Extreme programming does not work too well with "tradititional languages".
It works well with the lisp/scheme/python and maybe ruby family
The reason is that in lisp/python (i am not sure about ruby)
you have a console which you can enter language definitions ie: define function etc at runtime
where comes the power of this.
a good example is where you have a large database csv data that has to be parsed.
to load the data because it is so large lets say takes 10 minutes.
so in ur handy console you create a function to load the data into some sort of data structure.
u then from console in lisp compile the function (into actual machine instructions, in pythons case it goes to byte-code).
you then load ur data.
next u create a function to do queries against it.
in the traditional language, you would have to recompile, reload data, losing 10 minutes.
in lisp/python you just compile the function,
and then run it, if it has a bug, in lisp you can walk its stack, and abort, get back to console and fix.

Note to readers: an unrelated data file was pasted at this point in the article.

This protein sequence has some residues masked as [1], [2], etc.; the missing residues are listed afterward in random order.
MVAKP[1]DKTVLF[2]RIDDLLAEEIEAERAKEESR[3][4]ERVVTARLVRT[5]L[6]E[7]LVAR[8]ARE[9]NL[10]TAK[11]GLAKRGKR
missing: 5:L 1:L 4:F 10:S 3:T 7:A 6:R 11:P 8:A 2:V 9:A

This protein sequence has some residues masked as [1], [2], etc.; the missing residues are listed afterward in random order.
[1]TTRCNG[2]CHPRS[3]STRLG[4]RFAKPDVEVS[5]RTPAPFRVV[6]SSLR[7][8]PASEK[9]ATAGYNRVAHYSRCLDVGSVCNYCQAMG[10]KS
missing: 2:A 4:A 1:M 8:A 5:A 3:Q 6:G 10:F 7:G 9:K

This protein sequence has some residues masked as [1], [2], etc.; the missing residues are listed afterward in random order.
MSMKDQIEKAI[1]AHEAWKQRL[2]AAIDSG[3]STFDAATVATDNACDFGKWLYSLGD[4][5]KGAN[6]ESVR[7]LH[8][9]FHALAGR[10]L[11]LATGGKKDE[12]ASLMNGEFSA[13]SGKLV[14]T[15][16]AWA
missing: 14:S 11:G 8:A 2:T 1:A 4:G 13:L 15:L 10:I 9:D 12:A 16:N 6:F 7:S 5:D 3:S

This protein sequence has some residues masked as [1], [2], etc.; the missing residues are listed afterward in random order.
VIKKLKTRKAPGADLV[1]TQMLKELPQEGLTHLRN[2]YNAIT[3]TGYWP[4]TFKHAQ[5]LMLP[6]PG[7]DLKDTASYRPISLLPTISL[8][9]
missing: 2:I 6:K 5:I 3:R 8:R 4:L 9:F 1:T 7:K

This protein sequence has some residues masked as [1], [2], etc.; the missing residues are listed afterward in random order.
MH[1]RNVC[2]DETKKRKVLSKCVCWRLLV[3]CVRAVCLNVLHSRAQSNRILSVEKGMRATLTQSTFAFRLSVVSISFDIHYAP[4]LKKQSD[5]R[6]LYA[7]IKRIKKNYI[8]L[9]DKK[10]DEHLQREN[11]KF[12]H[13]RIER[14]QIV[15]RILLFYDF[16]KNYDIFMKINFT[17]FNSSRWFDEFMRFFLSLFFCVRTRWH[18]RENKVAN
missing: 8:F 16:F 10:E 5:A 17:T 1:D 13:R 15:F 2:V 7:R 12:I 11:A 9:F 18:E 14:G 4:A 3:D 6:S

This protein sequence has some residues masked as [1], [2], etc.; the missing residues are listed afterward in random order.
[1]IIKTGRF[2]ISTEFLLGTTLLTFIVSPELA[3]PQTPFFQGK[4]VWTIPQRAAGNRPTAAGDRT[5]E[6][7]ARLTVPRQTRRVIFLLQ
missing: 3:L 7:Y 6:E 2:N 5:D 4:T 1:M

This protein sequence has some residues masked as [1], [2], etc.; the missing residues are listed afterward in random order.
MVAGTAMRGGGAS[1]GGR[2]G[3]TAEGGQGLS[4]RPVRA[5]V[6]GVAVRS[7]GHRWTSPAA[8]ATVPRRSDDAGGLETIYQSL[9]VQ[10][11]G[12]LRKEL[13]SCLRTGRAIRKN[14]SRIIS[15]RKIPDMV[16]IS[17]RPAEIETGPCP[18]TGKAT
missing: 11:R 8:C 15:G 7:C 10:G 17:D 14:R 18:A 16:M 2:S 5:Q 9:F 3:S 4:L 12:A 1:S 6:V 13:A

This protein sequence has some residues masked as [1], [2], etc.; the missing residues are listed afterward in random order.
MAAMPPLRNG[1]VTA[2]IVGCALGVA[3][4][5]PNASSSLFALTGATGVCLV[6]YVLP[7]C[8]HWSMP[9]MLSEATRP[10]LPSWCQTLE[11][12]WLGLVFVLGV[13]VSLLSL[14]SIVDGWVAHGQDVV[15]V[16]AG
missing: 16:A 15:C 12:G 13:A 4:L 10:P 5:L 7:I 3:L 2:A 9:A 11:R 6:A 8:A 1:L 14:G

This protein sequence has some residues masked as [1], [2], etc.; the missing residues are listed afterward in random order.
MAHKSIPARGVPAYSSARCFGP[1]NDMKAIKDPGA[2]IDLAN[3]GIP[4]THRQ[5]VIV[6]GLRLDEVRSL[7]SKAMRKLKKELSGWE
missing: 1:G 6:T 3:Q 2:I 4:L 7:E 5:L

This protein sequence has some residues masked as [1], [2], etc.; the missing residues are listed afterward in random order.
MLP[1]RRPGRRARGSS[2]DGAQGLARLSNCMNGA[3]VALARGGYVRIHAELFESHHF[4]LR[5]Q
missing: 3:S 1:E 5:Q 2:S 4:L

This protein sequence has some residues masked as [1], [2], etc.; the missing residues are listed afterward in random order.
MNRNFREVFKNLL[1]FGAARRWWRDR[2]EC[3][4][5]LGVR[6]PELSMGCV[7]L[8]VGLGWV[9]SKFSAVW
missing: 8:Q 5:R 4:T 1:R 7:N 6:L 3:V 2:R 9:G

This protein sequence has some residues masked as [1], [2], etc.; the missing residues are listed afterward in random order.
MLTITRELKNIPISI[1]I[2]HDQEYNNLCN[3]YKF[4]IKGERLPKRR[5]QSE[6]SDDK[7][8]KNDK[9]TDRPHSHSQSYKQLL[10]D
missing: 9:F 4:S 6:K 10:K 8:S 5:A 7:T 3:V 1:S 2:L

in C/C++/php etc u would have to recompile the entire proggie and restart. (hence losing the 10 minutes)
in the case of OO in lisp's case, (and probably python) you could include into the class a version stamp in the class.
you create an object
then u decide to change the class definition of the object.
you can then create an "update" function that walks the objects created.
it will then update at runtime ur already created objects.
this is not only very powerful for testing new ideas quickly, but also for other things.
like lets say you where serializing the objects, and saving them, to reload later.
well as u reload the object off the disk, if it is an earlier version, it will automatically update them.
this is extremely powerful for things like object databases. http://www.zope.org/Documentation/Articles/ZODB1
all of the complexity of a traditional database is gone.
anyway in a nutshell if u are using php it probably is a waste of time.